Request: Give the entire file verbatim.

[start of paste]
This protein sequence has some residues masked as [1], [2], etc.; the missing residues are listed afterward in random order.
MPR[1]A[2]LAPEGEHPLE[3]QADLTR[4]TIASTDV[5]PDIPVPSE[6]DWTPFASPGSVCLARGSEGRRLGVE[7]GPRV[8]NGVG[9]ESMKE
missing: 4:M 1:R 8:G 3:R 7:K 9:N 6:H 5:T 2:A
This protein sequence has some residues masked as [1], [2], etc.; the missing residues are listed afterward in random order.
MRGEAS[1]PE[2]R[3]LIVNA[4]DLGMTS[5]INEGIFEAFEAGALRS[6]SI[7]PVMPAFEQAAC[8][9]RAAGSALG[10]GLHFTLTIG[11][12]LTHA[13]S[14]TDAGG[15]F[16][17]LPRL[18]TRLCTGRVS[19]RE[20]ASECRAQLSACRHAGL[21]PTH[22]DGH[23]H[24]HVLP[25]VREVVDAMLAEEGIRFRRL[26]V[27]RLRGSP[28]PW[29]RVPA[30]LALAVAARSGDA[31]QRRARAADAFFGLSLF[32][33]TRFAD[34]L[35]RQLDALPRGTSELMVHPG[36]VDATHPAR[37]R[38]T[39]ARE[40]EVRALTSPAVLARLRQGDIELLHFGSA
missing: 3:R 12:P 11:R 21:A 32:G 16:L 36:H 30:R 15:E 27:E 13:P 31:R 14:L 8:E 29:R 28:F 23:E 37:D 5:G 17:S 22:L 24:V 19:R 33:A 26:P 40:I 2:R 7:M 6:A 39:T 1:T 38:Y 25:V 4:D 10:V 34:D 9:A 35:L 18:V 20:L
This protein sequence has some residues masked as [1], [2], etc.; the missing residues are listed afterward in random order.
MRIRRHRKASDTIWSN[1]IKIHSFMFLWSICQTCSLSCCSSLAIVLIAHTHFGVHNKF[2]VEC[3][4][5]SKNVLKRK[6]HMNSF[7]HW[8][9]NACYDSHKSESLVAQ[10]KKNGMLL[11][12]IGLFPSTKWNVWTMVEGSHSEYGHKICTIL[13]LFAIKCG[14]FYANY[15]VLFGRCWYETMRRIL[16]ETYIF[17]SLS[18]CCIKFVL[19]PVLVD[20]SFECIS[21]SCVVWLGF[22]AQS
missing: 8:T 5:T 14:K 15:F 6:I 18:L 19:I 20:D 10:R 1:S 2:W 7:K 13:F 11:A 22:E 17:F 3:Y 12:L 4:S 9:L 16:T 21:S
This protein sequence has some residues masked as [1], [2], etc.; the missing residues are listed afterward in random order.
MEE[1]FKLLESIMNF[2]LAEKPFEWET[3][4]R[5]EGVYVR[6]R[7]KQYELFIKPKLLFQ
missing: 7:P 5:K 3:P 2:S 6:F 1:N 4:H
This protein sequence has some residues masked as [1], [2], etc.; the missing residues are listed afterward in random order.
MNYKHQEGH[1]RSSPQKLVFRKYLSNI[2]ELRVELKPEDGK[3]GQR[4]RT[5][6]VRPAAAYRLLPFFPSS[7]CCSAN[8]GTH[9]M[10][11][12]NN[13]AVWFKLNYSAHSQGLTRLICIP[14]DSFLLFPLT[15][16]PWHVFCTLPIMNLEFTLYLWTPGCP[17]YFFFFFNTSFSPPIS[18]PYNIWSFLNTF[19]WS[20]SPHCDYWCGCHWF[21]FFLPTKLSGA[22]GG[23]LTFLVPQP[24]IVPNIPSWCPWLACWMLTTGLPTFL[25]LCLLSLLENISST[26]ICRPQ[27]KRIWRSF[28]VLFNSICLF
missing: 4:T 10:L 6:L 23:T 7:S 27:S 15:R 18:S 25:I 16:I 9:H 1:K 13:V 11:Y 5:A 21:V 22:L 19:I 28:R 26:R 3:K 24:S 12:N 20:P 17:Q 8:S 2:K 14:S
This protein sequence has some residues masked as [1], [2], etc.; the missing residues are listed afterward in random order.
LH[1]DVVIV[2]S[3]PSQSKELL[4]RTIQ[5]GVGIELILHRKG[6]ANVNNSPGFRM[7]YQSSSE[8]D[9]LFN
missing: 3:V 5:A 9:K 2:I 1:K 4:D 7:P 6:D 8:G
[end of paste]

This protein sequence has some residues masked as [1], [2], etc.; the missing residues are listed afterward in random order.
MPR[1]A[2]LAPEGEHPLE[3]QADLTR[4]TIASTDV[5]PDIPVPSE[6]DWTPFASPGSVCLARGSEGRRLGVE[7]GPRV[8]NGVG[9]ESMKE
missing: 4:M 1:R 8:G 3:R 7:K 9:N 6:H 5:T 2:A
This protein sequence has some residues masked as [1], [2], etc.; the missing residues are listed afterward in random order.
MRGEAS[1]PE[2]R[3]LIVNA[4]DLGMTS[5]INEGIFEAFEAGALRS[6]SI[7]PVMPAFEQAAC[8][9]RAAGSALG[10]GLHFTLTIG[11][12]LTHA[13]S[14]TDAGG[15]F[16][17]LPRL[18]TRLCTGRVS[19]RE[20]ASECRAQLSACRHAGL[21]PTH[22]DGH[23]H[24]HVLP[25]VREVVDAMLAEEGIRFRRL[26]V[27]RLRGSP[28]PW[29]RVPA[30]LALAVAARSGDA[31]QRRARAADAFFGLSLF[32][33]TRFAD[34]L[35]RQLDALPRGTSELMVHPG[36]VDATHPAR[37]R[38]T[39]ARE[40]EVRALTSPAVLARLRQGDIELLHFGSA
missing: 3:R 12:P 11:R 21:A 32:G 16:L 36:H 30:R 15:E 27:E 13:P 31:R 14:L 8:E 29:R 28:F 23:E 37:D 5:G 17:S 22:L 24:V 19:R 33:A 26:P 40:I 2:R 7:M 6:A 39:T 1:T 38:Y 25:V 4:D 10:V 34:D 9:A 35:L 18:V 20:L
This protein sequence has some residues masked as [1], [2], etc.; the missing residues are listed afterward in random order.
MRIRRHRKASDTIWSN[1]IKIHSFMFLWSICQTCSLSCCSSLAIVLIAHTHFGVHNKF[2]VEC[3][4][5]SKNVLKRK[6]HMNSF[7]HW[8][9]NACYDSHKSESLVAQ[10]KKNGMLL[11][12]IGLFPSTKWNVWTMVEGSHSEYGHKICTIL[13]LFAIKCG[14]FYANY[15]VLFGRCWYETMRRIL[16]ETYIF[17]SLS[18]CCIKFVL[19]PVLVD[20]SFECIS[21]SCVVWLGF[22]AQS
missing: 8:T 5:T 14:K 15:F 6:I 18:L 19:I 20:D 10:R 1:S 2:W 7:K 13:F 11:A 22:E 17:F 3:Y 12:L 4:S 9:L 16:T 21:S
This protein sequence has some residues masked as [1], [2], etc.; the missing residues are listed afterward in random order.
MEE[1]FKLLESIMNF[2]LAEKPFEWET[3][4]R[5]EGVYVR[6]R[7]KQYELFIKPKLLFQ
missing: 7:P 5:K 3:P 2:S 6:F 1:N 4:H
This protein sequence has some residues masked as [1], [2], etc.; the missing residues are listed afterward in random order.
MNYKHQEGH[1]RSSPQKLVFRKYLSNI[2]ELRVELKPEDGK[3]GQR[4]RT[5][6]VRPAAAYRLLPFFPSS[7]CCSAN[8]GTH[9]M[10][11][12]NN[13]AVWFKLNYSAHSQGLTRLICIP[14]DSFLLFPLT[15][16]PWHVFCTLPIMNLEFTLYLWTPGCP[17]YFFFFFNTSFSPPIS[18]PYNIWSFLNTF[19]WS[20]SPHCDYWCGCHWF[21]FFLPTKLSGA[22]GG[23]LTFLVPQP[24]IVPNIPSWCPWLACWMLTTGLPTFL[25]LCLLSLLENISST[26]ICRPQ[27]KRIWRSF[28]VLFNSICLF
missing: 4:T 10:L 6:L 23:T 7:S 27:S 15:R 18:S 25:I 16:I 9:H 1:K 13:V 11:Y 5:A 21:V 22:L 19:I 28:R 26:R 3:K 24:S 12:N 20:P 17:Q 8:S 2:K 14:S
This protein sequence has some residues masked as [1], [2], etc.; the missing residues are listed afterward in random order.
LH[1]DVVIV[2]S[3]PSQSKELL[4]RTIQ[5]GVGIELILHRKG[6]ANVNNSPGFRM[7]YQSSSE[8]D[9]LFN
missing: 3:V 5:A 9:K 2:I 1:K 4:D 7:P 6:D 8:G